In this article
authors Hall and Titterington test the effectiveness of Monte Carlo Tests
against the asymptotic tests. The authors begin by defining their chief
question as to whether or not the Monte Carlo testing method increasing
statistical accuracy. The authors stated that they believed from the beginning
that because of the nature of the Monte Carlo testing, the method would
logically increase the accuracy of such tests.

The authors describe
the nature of Monte Carlo testing and how it differs from asymptotic
testing. They also discuss the history
of the testing method and its base theories.
Their descriptions provide a well-defined basis of understanding for the
readers to work from. Hall and
Titterington show the basic mathematical formula that Monte Carlo tests are
built from and explain the equations step by step.

Deeper issues are
then explained with Monte Carlo tests such as the issues of 'pivotalness'. Meaning that the accuracy of the experiment
can actually be effected by the number of experiments that are run. If this is not the case with a specific
experiment being run then the results of the testing would mathematically prove
to be no more accurate than asymptotic testing.
However, it is also explained that the methodology maintains its
accuracy even with a smaller number of samples because of the way in which
tests are run.

In order to test the
effectiveness of the models, the authors ran test two different experiments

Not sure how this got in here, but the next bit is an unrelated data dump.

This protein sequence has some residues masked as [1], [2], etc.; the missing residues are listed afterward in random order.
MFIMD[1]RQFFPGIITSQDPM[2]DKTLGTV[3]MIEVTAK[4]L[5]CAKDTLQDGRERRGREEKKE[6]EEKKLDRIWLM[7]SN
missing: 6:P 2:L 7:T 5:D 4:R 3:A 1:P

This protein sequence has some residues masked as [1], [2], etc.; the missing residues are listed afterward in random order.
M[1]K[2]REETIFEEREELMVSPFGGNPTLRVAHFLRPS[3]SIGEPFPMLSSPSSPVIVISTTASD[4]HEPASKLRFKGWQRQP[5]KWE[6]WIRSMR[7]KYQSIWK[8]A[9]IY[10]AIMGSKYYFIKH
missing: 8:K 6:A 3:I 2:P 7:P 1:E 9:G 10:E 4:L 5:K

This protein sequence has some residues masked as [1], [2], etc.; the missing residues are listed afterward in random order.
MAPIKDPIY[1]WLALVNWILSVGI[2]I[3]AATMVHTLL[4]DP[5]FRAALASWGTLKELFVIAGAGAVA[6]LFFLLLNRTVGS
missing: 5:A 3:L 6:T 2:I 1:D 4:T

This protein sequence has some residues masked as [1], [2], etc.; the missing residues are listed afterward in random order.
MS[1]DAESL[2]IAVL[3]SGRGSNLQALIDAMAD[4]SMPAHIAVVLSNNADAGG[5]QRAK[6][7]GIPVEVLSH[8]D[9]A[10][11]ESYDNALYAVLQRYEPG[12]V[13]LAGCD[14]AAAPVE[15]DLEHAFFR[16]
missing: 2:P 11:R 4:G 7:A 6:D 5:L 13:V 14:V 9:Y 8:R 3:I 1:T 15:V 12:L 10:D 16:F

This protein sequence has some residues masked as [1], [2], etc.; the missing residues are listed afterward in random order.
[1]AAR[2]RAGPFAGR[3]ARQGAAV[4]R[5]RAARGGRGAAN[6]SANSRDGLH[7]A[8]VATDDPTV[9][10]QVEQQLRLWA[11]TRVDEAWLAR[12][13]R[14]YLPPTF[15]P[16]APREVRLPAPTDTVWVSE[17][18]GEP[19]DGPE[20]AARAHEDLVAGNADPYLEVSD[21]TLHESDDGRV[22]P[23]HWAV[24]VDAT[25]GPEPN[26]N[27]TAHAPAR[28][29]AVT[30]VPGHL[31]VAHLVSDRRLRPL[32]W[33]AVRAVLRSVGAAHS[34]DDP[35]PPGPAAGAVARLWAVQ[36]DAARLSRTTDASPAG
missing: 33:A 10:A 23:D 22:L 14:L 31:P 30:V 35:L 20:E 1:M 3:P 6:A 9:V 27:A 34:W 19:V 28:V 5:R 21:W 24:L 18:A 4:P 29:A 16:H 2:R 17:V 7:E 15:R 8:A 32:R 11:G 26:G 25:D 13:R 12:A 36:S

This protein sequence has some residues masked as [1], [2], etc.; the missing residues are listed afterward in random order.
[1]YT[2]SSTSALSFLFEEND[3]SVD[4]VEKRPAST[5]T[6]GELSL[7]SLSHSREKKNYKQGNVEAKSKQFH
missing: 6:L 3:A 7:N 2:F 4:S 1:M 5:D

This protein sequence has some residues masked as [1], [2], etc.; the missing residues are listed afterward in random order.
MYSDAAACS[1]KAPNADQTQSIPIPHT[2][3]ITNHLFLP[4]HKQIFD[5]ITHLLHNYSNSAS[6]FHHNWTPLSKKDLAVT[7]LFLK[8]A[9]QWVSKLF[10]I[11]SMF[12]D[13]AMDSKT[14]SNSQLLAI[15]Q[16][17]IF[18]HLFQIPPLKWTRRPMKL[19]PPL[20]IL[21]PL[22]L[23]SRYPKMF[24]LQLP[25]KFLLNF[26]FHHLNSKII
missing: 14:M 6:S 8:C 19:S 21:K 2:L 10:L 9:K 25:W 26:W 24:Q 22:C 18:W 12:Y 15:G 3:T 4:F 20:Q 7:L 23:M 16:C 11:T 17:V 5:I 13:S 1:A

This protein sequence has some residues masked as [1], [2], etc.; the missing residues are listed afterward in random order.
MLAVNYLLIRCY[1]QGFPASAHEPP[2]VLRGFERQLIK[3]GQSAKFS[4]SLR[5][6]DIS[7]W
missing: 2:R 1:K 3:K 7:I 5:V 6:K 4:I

using both models and compared the predictions to the actual results and to
each other. The authors found that Monte
Carlo tests proved to maintain their accuracy even with limited sample sizes.

Critique:

While the authors
when into great detail explaining the arithmetic and the logic behind Monte
Carlo testing, there is a lot more that could have been done to explain their
experiments to test the theory. The
authors were vague on how the models were being applied in order to test their
accuracy and so it diminishes the generalizability and verifiability of the
experiment run.

Hall, P., &
Titterington, D. M. (1989). The effect of simulation order on level accuracy
and power of Monte Carlo tests. Journal of the
Royal Statistical Society. Series B (Methodological), 51(3), 459–467.

Did the authors explain the main differences between Monte Carlo testing and asymptotic testing?

ReplyDeleteSort of, they broke down some of the fundamentals of both but only truly defined and explained Monte Carlo tests.

DeleteSam, in the authors' explanation of the formula for Monte Carlo methods, did they mention the different types of distributions that are used to model data? Using the correct type of distribution is incredibly important to receiving valid probabilities.

ReplyDeletethe authors said that the data should be normally distributed.

DeleteWould you say that a MC simulation is an effective tool for forecasting based off this article?

ReplyDeleteI would say that it is great for many scenarios but not necessarily all. The beginning of the article sets the optimal conditions for such testing.

DeleteThank you, informative and well-spoken. Lots of value!Thank you for informative & really needed post.Binaural Beats

ReplyDelete